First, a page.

Students, cookies and a cause. They’re the ingredients for compassion among some primary students at Memorial School.
This fall, children in grades 2-4 at the downtown school learned about compassion, including how and why to show it. Teacher Kristen Bombay said, in particular, the lessons focused on whether people should show compassion to strangers.
The lessons focused on whether people should show compassion to strangers— Kristen Bombay, teacher
To help with the lesson, students held bake sales for five weeks, raising money for needy families locally and abroad. Students also set a goal of raising $100 to buy a goat through World Vision.
By the time the last cookie was sold, students had baked up a $468 pot. Not only did they get their goat, they bought two hens and a rooster, five fruit trees, clothing for 25 children, books and the education of a girl through World Vision’s gift program.
Students still had enough left over to spread even more compassion. They also spent $100 on food for Community Care of St. Catharines and Thorold and $50 on pet food for the Lincoln County Humane Society.
Prince of Wales School in St. Catharines was a hub of activity leading up to the holidays. The school was visited recently by Canadian children’s environmental science author Frank Glew. His visit was to celebrate $17,000 granted to the District School Board of Niagara for projects to purchase environmental literacy and support readings by Glew.
The money comes from the initiatives of charitable organization Education Foundation of Niagara, Glew and TD Friends of the Environment Foundation.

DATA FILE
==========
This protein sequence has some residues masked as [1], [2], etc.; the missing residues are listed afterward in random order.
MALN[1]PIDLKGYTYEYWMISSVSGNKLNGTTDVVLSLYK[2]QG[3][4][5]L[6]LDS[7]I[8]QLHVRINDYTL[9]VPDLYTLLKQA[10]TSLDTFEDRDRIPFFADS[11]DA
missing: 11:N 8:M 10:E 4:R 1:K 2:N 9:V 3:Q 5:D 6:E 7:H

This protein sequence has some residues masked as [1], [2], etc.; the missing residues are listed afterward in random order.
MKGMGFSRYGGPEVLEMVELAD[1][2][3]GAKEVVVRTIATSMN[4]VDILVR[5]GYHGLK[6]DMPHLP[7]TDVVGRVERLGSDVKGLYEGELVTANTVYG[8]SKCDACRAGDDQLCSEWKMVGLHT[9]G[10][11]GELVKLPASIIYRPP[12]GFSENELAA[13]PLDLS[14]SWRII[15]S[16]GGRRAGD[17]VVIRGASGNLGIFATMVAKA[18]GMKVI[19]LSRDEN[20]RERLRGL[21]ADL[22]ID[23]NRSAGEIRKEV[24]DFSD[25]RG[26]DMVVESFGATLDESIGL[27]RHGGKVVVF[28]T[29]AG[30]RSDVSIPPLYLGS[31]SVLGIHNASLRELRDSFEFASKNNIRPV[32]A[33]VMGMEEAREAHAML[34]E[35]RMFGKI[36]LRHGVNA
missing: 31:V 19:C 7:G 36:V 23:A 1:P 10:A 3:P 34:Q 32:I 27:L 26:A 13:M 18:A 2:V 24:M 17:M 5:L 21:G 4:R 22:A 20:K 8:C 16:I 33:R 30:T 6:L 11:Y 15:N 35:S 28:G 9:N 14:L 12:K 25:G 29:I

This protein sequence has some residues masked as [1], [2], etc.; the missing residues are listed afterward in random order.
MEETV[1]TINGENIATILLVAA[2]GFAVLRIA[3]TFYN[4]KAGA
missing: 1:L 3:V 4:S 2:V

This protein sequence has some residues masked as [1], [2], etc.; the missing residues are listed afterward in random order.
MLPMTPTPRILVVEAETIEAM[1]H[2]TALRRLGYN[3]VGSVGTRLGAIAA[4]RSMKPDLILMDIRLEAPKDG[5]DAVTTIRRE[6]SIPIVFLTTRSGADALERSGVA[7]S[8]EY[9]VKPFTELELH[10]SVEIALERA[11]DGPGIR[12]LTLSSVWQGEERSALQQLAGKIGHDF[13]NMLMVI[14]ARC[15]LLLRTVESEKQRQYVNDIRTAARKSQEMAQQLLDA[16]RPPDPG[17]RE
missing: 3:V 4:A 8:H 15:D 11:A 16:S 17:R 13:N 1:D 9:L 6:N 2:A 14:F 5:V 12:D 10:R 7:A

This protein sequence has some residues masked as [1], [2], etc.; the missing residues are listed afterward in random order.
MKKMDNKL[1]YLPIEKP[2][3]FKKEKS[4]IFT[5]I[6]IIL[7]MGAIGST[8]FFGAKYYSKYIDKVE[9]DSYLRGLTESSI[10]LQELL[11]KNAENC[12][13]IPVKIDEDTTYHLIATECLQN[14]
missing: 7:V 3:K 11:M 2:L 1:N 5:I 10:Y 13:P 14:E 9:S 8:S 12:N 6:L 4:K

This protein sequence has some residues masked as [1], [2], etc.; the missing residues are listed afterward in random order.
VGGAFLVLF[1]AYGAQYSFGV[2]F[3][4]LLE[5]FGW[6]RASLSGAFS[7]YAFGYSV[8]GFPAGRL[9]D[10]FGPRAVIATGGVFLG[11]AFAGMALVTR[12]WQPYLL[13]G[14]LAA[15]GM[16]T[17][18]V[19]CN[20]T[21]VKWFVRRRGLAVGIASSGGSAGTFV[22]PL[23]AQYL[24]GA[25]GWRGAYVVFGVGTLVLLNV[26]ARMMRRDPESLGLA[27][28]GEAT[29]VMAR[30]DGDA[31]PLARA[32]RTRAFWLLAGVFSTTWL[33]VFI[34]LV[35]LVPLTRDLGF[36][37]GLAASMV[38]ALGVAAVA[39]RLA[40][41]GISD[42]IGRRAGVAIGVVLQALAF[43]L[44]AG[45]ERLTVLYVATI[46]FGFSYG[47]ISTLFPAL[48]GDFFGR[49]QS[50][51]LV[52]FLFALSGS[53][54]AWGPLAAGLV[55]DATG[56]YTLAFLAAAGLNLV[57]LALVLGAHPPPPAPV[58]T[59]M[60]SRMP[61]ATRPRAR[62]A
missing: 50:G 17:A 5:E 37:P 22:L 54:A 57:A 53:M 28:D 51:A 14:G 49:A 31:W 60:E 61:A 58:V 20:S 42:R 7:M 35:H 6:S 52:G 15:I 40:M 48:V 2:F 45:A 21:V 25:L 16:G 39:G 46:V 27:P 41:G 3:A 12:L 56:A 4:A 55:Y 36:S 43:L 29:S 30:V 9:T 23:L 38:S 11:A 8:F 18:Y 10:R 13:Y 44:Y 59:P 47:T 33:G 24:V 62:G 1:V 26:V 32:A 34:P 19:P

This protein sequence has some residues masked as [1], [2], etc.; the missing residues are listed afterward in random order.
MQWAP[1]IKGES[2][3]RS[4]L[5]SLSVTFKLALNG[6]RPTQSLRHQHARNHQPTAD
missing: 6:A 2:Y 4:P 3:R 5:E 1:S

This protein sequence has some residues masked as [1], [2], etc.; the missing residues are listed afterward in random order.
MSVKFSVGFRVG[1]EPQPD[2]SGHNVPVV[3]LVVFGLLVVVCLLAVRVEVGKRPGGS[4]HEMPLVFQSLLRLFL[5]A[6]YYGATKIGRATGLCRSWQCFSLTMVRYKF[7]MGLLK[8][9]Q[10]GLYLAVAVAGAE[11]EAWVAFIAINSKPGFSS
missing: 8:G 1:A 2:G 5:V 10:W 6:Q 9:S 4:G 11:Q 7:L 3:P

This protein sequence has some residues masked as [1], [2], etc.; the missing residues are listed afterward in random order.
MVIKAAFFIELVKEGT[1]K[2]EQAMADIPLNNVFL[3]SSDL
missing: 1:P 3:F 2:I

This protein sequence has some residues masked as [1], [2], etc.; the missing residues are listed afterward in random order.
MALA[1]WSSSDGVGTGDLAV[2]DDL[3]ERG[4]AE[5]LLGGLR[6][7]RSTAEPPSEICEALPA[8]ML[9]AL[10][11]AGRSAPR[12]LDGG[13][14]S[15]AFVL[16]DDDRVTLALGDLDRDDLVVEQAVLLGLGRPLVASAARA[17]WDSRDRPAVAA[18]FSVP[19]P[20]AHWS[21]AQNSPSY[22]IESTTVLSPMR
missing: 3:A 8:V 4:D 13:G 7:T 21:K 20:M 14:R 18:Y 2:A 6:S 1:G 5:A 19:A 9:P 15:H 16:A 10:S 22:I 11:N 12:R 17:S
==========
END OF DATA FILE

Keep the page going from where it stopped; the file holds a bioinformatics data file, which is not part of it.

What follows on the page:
The cash bought 1,200 books, which were distributed to 25 elementary schools. Prince of Wales also extended a helping paw to the Lincoln County Humane Society this Christmas.
Students will select a cause and embark on awareness campaigns— Jill Savage, teacher
The Grade 1-2 class handed out hot chocolate in exchange for donations at the school’s Christmas concert this year. The efforts raised $250 for the animal shelter. Teacher Jill Savage said the class chose the humane society because in science class her students had been learning about the importance of animals. The philanthropic act also kick-starts a new program by Savage called “Who is Nobody.”
Students will select a cause and embark on awareness campaigns.
Proud Applewood School parent Paula McNeaney sent in a long list of successes attributed to Applewood’s Me to We program, an offshoot of Craig Kielberger’s Free the Children foundation.
So far this school year, students have given up some of their toys to sell, raising $158 for Gillian’s Place, a St. Catharines women’s shelter.
Other students collected $160 in Canadian Tire money to buy toys to donate to Community Care of St. Catharines and Thorold, milk bags were collected for use in making sleeping mats to provide a dry sleeping surface for people in Third World countries, and staff decided to forgo their gift exchange, opting instead to each buy an unwrapped toy for donation to Community Care.
This article was published in the The St Catharines Standard on December 23rd 2009